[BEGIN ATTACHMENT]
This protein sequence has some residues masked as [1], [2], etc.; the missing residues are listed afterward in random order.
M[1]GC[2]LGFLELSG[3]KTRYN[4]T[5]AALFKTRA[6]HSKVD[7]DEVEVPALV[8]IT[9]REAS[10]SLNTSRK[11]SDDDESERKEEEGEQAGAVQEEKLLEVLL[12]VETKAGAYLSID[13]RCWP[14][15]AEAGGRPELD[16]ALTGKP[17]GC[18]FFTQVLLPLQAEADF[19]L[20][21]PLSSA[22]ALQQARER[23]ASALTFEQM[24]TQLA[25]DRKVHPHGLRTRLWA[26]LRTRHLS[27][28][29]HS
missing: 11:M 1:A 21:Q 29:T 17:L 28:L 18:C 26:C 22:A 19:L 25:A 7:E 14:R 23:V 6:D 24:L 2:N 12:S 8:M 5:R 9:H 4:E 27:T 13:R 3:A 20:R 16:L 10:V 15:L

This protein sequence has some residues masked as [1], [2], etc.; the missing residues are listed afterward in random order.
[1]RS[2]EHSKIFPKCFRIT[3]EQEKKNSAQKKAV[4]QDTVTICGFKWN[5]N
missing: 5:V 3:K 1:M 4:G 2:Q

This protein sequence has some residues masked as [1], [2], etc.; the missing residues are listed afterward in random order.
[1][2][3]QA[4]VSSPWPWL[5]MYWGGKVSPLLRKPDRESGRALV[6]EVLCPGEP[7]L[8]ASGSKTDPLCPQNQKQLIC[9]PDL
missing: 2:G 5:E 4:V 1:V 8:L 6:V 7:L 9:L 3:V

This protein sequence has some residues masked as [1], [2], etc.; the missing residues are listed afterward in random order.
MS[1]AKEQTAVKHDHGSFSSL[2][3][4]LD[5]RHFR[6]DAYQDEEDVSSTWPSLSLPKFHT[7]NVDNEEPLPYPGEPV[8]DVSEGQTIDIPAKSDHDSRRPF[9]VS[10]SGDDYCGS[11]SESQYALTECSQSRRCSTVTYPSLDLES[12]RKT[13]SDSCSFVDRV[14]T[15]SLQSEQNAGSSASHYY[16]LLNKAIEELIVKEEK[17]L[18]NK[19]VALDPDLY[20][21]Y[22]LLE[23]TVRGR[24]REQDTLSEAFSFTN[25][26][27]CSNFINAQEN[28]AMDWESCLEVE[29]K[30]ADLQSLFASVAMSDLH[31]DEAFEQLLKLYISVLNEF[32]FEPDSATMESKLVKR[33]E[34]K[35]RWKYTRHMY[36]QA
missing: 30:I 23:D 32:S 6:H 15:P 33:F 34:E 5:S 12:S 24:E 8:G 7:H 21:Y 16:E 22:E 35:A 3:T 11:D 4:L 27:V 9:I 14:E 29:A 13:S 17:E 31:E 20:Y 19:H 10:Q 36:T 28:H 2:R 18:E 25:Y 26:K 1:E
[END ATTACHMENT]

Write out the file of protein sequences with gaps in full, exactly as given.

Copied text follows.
This protein sequence has some residues masked as [1], [2], etc.; the missing residues are listed afterward in random order.
M[1]GC[2]LGFLELSG[3]KTRYN[4]T[5]AALFKTRA[6]HSKVD[7]DEVEVPALV[8]IT[9]REAS[10]SLNTSRK[11]SDDDESERKEEEGEQAGAVQEEKLLEVLL[12]VETKAGAYLSID[13]RCWP[14][15]AEAGGRPELD[16]ALTGKP[17]GC[18]FFTQVLLPLQAEADF[19]L[20][21]PLSSA[22]ALQQARER[23]ASALTFEQM[24]TQLA[25]DRKVHPHGLRTRLWA[26]LRTRHLS[27][28][29]HS
missing: 11:M 1:A 21:Q 29:T 17:L 28:L 18:C 26:C 22:A 19:L 25:A 7:E 14:R 23:V 6:D 24:L 2:N 12:S 8:M 5:R 9:H 4:E 27:T 13:R 3:A 20:R 16:L 10:V 15:L

This protein sequence has some residues masked as [1], [2], etc.; the missing residues are listed afterward in random order.
[1]RS[2]EHSKIFPKCFRIT[3]EQEKKNSAQKKAV[4]QDTVTICGFKWN[5]N
missing: 5:V 3:K 1:M 4:G 2:Q

This protein sequence has some residues masked as [1], [2], etc.; the missing residues are listed afterward in random order.
[1][2][3]QA[4]VSSPWPWL[5]MYWGGKVSPLLRKPDRESGRALV[6]EVLCPGEP[7]L[8]ASGSKTDPLCPQNQKQLIC[9]PDL
missing: 2:G 5:E 4:V 1:V 8:L 6:V 7:L 9:L 3:V

This protein sequence has some residues masked as [1], [2], etc.; the missing residues are listed afterward in random order.
MS[1]AKEQTAVKHDHGSFSSL[2][3][4]LD[5]RHFR[6]DAYQDEEDVSSTWPSLSLPKFHT[7]NVDNEEPLPYPGEPV[8]DVSEGQTIDIPAKSDHDSRRPF[9]VS[10]SGDDYCGS[11]SESQYALTECSQSRRCSTVTYPSLDLES[12]RKT[13]SDSCSFVDRV[14]T[15]SLQSEQNAGSSASHYY[16]LLNKAIEELIVKEEK[17]L[18]NK[19]VALDPDLY[20][21]Y[22]LLE[23]TVRGR[24]REQDTLSEAFSFTN[25][26][27]CSNFINAQEN[28]AMDWESCLEVE[29]K[30]ADLQSLFASVAMSDLH[31]DEAFEQLLKLYISVLNEF[32]FEPDSATMESKLVKR[33]E[34]K[35]RWKYTRHMY[36]QA
missing: 30:I 23:D 32:S 6:H 15:P 33:F 34:E 5:S 12:S 24:E 8:G 7:H 21:Y 16:E 22:E 35:A 3:T 11:D 4:L 27:V 9:I 14:E 29:A 13:S 17:E 31:E 20:Y 19:H 10:Q 36:T 28:H 2:R 18:E 25:Y 26:K 1:E